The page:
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Predictive impact of electrolyte abnormalities on the admission outcome and survival of palliative care cancer referrals.
J Palliat Med. 2009 Feb; 12(2):177-80.JP

Abstract

BACKGROUND AND AIM

Electrolyte abnormalities are common among patients with advanced cancer. Our aim was to estimate the prognostic significance of such abnormalities in a palliative care setting.

METHODS

A retrospective review of the medical records of inpatients with cancer referred to palliative care over a 25-month period. The five electrolytes studied were potassium, sodium, calcium, magnesium, and phosphate. The prognostic impact of related abnormalities on admission outcome and overall survival was estimated in univariate analysis.

RESULTS

From 866 new cancer referrals, 259 (30%) were eligible for analysis. Abnormalities in sodium, calcium, and magnesium levels were associated with a significant difference in inpatient death rates (p = 0.004, 0.001 and 0.04, respectively) and overall survival (p = 0.0008 and 0.0008, and < 0.0001, respectively). The status of potassium and phosphate had no significant impact on admission outcome or overall survival. The three electrolyte abnormalities associated with the highest inpatient death rate were hypercalcemia, hypernatremia, and hypermagnesemia (69%, 68%, and 62%, respectively). Patients with these abnormalities had the shortest median survival as well (12, 8, and 12 days, respectively).

CONCLUSION

Some electrolyte abnormalities may be useful as prognostic indicators in the palliative care setting. However, their prognostic value needs to be investigated in prospective studies and adjusted against proven prognostic indicators.

Authors+Show Affiliations

Department of Palliative Care Medicine, King Faisal Specialist Hospital, Riyadh, Saudi Arabia. alsirafy@gmail.comNo affiliation info availableNo affiliation info available

Pub Type(s)

Journal Article

Language

eng

PubMed ID

19207062

Citation

Alsirafy, Samy A., et al. "Predictive Impact of Electrolyte Abnormalities On the Admission Outcome and Survival of Palliative Care Cancer Referrals." Journal of Palliative Medicine, vol. 12, no. 2, 2009, pp. 177-80.
Alsirafy SA, Sroor MY, Al-Shahri MZ. Predictive impact of electrolyte abnormalities on the admission outcome and survival of palliative care cancer referrals. J Palliat Med. 2009;12(2):177-80.
Alsirafy, S. A., Sroor, M. Y., & Al-Shahri, M. Z. (2009). Predictive impact of electrolyte abnormalities on the admission outcome and survival of palliative care cancer referrals. Journal of Palliative Medicine, 12(2), 177-80. https://doi.org/10.1089/jpm.2008.0200
Alsirafy SA, Sroor MY, Al-Shahri MZ. Predictive Impact of Electrolyte Abnormalities On the Admission Outcome and Survival of Palliative Care Cancer Referrals. J Palliat Med. 2009;12(2):177-80. PubMed PMID: 19207062.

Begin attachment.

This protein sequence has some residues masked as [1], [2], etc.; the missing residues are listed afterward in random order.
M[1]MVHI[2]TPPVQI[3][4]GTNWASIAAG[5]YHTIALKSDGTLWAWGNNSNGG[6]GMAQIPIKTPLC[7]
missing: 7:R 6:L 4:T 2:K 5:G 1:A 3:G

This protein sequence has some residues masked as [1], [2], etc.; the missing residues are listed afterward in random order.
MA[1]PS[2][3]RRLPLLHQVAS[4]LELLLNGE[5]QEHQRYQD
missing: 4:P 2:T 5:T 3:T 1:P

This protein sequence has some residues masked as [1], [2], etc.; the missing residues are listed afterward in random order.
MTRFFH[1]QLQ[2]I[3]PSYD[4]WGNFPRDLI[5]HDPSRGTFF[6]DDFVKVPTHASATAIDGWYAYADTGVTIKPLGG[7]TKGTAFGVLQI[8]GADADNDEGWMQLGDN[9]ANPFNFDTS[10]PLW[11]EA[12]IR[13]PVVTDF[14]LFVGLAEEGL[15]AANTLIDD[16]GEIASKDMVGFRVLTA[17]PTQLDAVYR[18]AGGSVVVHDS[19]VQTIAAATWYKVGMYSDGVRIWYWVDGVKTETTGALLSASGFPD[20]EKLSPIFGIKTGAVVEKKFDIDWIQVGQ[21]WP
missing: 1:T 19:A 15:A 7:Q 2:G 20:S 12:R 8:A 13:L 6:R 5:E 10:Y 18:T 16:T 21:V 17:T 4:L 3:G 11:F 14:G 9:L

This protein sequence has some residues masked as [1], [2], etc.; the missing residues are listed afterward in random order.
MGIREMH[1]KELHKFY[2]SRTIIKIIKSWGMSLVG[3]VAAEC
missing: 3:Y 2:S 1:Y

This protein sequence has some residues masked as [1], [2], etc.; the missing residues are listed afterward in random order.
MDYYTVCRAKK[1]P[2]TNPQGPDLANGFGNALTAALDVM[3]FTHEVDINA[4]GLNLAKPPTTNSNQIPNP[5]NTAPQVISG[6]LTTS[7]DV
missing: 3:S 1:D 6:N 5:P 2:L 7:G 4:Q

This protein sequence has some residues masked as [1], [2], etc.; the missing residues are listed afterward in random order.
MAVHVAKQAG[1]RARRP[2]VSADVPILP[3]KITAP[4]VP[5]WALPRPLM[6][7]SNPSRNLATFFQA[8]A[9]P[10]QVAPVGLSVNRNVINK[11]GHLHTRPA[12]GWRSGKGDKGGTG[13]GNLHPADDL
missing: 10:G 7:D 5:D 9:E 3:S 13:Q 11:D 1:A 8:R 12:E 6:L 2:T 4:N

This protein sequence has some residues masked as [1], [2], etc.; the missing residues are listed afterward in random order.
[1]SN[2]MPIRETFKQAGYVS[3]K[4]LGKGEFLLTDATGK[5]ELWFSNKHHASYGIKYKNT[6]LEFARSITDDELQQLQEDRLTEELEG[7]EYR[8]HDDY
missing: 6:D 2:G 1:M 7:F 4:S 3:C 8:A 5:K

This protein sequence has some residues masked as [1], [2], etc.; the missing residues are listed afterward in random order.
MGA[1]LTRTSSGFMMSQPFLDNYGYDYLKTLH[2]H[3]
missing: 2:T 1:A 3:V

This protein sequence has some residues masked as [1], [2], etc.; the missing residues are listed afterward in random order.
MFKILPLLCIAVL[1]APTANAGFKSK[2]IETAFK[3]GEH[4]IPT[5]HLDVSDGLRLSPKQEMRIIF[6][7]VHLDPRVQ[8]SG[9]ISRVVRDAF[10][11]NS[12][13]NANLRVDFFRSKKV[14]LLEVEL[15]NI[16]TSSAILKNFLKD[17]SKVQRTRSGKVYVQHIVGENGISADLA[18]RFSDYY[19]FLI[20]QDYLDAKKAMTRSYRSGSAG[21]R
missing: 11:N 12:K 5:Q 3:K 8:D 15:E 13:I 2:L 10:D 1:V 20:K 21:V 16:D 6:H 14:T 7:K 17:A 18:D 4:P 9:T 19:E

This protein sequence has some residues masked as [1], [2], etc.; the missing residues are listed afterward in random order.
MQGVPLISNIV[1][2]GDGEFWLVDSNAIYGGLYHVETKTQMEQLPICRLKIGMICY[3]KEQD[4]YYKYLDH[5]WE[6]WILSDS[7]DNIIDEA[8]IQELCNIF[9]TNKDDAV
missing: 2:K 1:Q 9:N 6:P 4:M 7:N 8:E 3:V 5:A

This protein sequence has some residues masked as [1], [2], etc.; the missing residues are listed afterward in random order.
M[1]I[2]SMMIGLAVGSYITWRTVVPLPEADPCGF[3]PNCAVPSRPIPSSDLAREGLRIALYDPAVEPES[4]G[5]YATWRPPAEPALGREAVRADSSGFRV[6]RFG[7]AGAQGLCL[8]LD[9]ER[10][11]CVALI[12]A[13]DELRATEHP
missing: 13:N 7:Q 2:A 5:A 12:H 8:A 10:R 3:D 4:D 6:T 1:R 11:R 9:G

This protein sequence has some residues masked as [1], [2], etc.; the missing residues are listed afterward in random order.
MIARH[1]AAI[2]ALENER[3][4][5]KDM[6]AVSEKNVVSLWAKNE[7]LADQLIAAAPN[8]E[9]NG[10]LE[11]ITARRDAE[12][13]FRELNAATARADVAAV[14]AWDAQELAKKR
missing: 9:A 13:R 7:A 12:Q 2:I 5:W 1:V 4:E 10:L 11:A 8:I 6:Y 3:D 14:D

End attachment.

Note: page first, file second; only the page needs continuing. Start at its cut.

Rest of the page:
* Article titles in AMA citation format should be in sentence-case
TY - JOUR T1 - Predictive impact of electrolyte abnormalities on the admission outcome and survival of palliative care cancer referrals. AU - Alsirafy,Samy A, AU - Sroor,Mahmoud Y, AU - Al-Shahri,Mohammad Z, PY - 2009/2/12/entrez PY - 2009/2/12/pubmed PY - 2009/6/11/medline SP - 177 EP - 80 JF - Journal of palliative medicine JO - J Palliat Med VL - 12 IS - 2 N2 - BACKGROUND AND AIM: Electrolyte abnormalities are common among patients with advanced cancer. Our aim was to estimate the prognostic significance of such abnormalities in a palliative care setting. METHODS: A retrospective review of the medical records of inpatients with cancer referred to palliative care over a 25-month period. The five electrolytes studied were potassium, sodium, calcium, magnesium, and phosphate. The prognostic impact of related abnormalities on admission outcome and overall survival was estimated in univariate analysis. RESULTS: From 866 new cancer referrals, 259 (30%) were eligible for analysis. Abnormalities in sodium, calcium, and magnesium levels were associated with a significant difference in inpatient death rates (p = 0.004, 0.001 and 0.04, respectively) and overall survival (p = 0.0008 and 0.0008, and < 0.0001, respectively). The status of potassium and phosphate had no significant impact on admission outcome or overall survival. The three electrolyte abnormalities associated with the highest inpatient death rate were hypercalcemia, hypernatremia, and hypermagnesemia (69%, 68%, and 62%, respectively). Patients with these abnormalities had the shortest median survival as well (12, 8, and 12 days, respectively). CONCLUSION: Some electrolyte abnormalities may be useful as prognostic indicators in the palliative care setting. However, their prognostic value needs to be investigated in prospective studies and adjusted against proven prognostic indicators. SN - 1557-7740 UR - https://www.unboundmedicine.com/medline/citation/19207062/Predictive_impact_of_electrolyte_abnormalities_on_the_admission_outcome_and_survival_of_palliative_care_cancer_referrals_ L2 - https://www.liebertpub.com/doi/10.1089/jpm.2008.0200?url_ver=Z39.88-2003&amp;rfr_id=ori:rid:crossref.org&amp;rfr_dat=cr_pub=pubmed DB - PRIME DP - Unbound Medicine ER -